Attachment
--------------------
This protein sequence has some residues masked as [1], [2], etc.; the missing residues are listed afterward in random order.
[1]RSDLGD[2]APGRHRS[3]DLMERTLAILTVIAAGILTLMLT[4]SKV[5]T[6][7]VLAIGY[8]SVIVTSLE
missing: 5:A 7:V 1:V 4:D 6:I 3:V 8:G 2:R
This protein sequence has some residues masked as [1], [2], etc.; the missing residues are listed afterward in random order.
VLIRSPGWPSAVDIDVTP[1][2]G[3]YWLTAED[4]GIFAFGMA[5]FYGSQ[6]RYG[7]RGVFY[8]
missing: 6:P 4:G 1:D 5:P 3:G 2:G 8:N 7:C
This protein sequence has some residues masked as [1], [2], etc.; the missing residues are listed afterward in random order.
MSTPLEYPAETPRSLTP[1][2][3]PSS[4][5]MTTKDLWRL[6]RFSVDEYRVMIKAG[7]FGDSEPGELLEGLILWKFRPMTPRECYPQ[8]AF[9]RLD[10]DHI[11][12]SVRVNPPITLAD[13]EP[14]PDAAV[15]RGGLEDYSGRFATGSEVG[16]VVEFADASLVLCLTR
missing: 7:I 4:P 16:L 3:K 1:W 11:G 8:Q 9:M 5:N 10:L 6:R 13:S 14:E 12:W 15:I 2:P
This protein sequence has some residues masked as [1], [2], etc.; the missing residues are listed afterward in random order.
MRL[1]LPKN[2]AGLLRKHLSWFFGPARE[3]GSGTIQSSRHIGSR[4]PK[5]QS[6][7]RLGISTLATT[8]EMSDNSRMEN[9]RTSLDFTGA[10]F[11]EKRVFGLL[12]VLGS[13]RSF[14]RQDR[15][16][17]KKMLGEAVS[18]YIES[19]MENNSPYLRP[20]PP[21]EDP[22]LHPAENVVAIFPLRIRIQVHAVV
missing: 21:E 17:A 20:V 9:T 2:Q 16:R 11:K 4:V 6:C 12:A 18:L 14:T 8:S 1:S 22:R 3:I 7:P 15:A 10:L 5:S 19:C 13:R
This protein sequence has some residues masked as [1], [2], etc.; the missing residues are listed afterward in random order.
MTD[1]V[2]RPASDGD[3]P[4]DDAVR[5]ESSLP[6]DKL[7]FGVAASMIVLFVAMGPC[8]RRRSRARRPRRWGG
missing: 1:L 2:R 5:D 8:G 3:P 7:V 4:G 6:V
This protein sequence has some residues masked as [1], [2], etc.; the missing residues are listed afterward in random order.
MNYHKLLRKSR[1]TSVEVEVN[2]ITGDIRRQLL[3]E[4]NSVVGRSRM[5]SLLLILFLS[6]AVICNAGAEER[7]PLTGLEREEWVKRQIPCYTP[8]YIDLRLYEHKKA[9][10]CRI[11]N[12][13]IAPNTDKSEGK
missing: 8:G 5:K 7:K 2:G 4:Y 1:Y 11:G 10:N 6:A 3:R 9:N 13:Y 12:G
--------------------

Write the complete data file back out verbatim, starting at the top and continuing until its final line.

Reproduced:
This protein sequence has some residues masked as [1], [2], etc.; the missing residues are listed afterward in random order.
[1]RSDLGD[2]APGRHRS[3]DLMERTLAILTVIAAGILTLMLT[4]SKV[5]T[6][7]VLAIGY[8]SVIVTSLE
missing: 5:A 7:V 1:V 4:D 6:I 3:V 8:G 2:R
This protein sequence has some residues masked as [1], [2], etc.; the missing residues are listed afterward in random order.
VLIRSPGWPSAVDIDVTP[1][2]G[3]YWLTAED[4]GIFAFGMA[5]FYGSQ[6]RYG[7]RGVFY[8]
missing: 6:P 4:G 1:D 5:P 3:G 2:G 8:N 7:C
This protein sequence has some residues masked as [1], [2], etc.; the missing residues are listed afterward in random order.
MSTPLEYPAETPRSLTP[1][2][3]PSS[4][5]MTTKDLWRL[6]RFSVDEYRVMIKAG[7]FGDSEPGELLEGLILWKFRPMTPRECYPQ[8]AF[9]RLD[10]DHI[11][12]SVRVNPPITLAD[13]EP[14]PDAAV[15]RGGLEDYSGRFATGSEVG[16]VVEFADASLVLCLTR
missing: 7:I 4:P 16:L 3:K 1:W 11:G 8:Q 9:M 5:N 10:L 6:R 13:S 14:E 12:W 15:I 2:P
This protein sequence has some residues masked as [1], [2], etc.; the missing residues are listed afterward in random order.
MRL[1]LPKN[2]AGLLRKHLSWFFGPARE[3]GSGTIQSSRHIGSR[4]PK[5]QS[6][7]RLGISTLATT[8]EMSDNSRMEN[9]RTSLDFTGA[10]F[11]EKRVFGLL[12]VLGS[13]RSF[14]RQDR[15][16][17]KKMLGEAVS[18]YIES[19]MENNSPYLRP[20]PP[21]EDP[22]LHPAENVVAIFPLRIRIQVHAVV
missing: 21:E 17:A 20:V 9:T 2:Q 16:R 11:K 4:V 6:C 12:A 18:L 14:T 8:S 1:S 22:R 3:I 7:P 15:A 10:L 5:S 19:C 13:R
This protein sequence has some residues masked as [1], [2], etc.; the missing residues are listed afterward in random order.
MTD[1]V[2]RPASDGD[3]P[4]DDAVR[5]ESSLP[6]DKL[7]FGVAASMIVLFVAMGPC[8]RRRSRARRPRRWGG
missing: 1:L 2:R 5:D 8:G 3:P 7:V 4:G 6:V
This protein sequence has some residues masked as [1], [2], etc.; the missing residues are listed afterward in random order.
MNYHKLLRKSR[1]TSVEVEVN[2]ITGDIRRQLL[3]E[4]NSVVGRSRM[5]SLLLILFLS[6]AVICNAGAEER[7]PLTGLEREEWVKRQIPCYTP[8]YIDLRLYEHKKA[9][10]CRI[11]N[12][13]IAPNTDKSEGK
missing: 8:G 5:K 7:K 2:G 4:Y 1:Y 11:G 10:N 6:A 3:R 9:N 13:Y 12:G